Estimation of the lower limits for feasible Ra-223 SPECT imaging: a Monte Carlo simulation study

Document Type : Original Article


1 Division of Medical Quantum Science, Department of Health Sciences, Kyushu University, Fukuoka, Japan

2 Chiyoda Technol Corporation, Tokyo, Japan

3 Department of Clinical Radiology, Kyushu University Hospital, Fukuoka, Japan


Objective(s): Ra-223 is a promising radionuclide for the treatment of skeletal metastases in castration-resistant prostate cancer patients. This study aims to estimate the lower limits for feasible Ra-223 single-photon emission computerized tomography (SPECT) imaging using a Monte Carlo simulation study .
Methods: The SPECT images were produced on a homemade code: the Monte Carlo simulation of electrons and photons for SPECT (MCEP-SPECT). The National Electrical Manufacturers Association (NEMA) phantom with six hot spheres of diameters of 37, 28, 22, 17, 13, and 10 mm installed inside, was used. The background activity concentration was 0.6 kBq/mL, and the ratios of hot concentrations to the background (RHB) were 25, 20, 15, 10, and 5. When RHB was 15, the background concentrations of 1.5, 0.9, 0.3, and 0.15 kBq/mL were also tested. The energy window was 84 keV±10%. The number of projections was 60/360°, and the acquisition time was 60 s per projection. Two kinds of collimators: middle-energy general-purpose (MEGP) and high-energy general-purpose (HEGP), were examined. The SPECT images were evaluated based on two quantitative indexes: contrast-to-noise ratio (CNR) for detectability and contrast recovery coefficient (CRC) for quantitative accuracy .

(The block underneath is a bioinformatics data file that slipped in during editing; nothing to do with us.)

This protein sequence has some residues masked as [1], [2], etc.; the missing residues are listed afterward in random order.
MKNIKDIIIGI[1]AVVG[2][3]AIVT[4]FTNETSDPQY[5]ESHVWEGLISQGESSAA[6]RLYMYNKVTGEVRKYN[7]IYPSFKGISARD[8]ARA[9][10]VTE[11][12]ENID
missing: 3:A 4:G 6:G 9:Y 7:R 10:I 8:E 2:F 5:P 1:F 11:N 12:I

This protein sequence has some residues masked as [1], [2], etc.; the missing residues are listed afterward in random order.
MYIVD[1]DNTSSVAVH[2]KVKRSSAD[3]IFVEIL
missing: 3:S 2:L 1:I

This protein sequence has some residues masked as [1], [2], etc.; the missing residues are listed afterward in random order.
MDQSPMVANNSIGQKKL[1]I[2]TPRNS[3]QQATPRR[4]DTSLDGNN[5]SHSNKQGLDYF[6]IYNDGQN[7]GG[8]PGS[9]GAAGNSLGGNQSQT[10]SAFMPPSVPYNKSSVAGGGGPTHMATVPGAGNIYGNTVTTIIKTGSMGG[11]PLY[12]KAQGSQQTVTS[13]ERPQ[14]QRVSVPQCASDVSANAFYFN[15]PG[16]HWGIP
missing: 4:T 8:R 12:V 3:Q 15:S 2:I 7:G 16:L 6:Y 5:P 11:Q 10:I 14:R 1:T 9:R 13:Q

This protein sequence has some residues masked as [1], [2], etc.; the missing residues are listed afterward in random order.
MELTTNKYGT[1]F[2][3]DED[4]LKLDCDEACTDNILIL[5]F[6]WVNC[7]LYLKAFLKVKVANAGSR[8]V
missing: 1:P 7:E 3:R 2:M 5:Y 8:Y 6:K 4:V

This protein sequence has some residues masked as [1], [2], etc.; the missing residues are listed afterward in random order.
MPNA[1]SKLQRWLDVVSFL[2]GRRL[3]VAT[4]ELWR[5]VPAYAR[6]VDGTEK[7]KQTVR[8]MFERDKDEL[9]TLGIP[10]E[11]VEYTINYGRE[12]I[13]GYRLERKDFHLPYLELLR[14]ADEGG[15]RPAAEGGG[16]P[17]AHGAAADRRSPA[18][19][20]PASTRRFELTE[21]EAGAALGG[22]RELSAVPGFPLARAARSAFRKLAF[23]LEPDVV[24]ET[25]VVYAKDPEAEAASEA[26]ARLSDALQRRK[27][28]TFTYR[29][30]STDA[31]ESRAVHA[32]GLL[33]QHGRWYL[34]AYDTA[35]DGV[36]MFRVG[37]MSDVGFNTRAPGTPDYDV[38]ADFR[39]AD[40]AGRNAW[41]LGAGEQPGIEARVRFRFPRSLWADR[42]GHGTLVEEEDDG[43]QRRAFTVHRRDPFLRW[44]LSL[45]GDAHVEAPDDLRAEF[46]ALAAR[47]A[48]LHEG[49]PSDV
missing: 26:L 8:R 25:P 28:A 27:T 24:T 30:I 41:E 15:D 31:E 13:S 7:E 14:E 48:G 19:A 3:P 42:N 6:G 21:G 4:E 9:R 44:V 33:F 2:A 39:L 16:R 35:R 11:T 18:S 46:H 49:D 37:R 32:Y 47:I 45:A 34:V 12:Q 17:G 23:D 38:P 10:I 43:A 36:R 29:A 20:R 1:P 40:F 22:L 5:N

Results: The CRC for the HEGP collimator was 35–40%, while the CRC for the MEGP collimator was 25–30%. The CNRs for the MEGP collimator were larger than those for the HEGP collimator. The CNRs of the hot spheres with diameters less than 22 mm were lower than 5.0 for both collimators, when RHB and the background concentration were 15 and 0.6 kBq/mL, respectively. Based on the obtained results, it was estimated that the lower limit of RHB for the detection of the hot sphere with a diameter of 37 mm would be approximately 20 if the background concentration is 0.05 kBq/mL.
Conclusions: The MEGP collimator is superior in terms of detectability, while the HEGP collimator is superior in terms of quantitative accuracy. When the lesion size is small, the MEGP collimator may be favorable. Based on these results, the estimated lower limit of the activity concentration would be approximately 1 kBq/mL if the background concentration is 0.05 kBq/mL for a large lesion.


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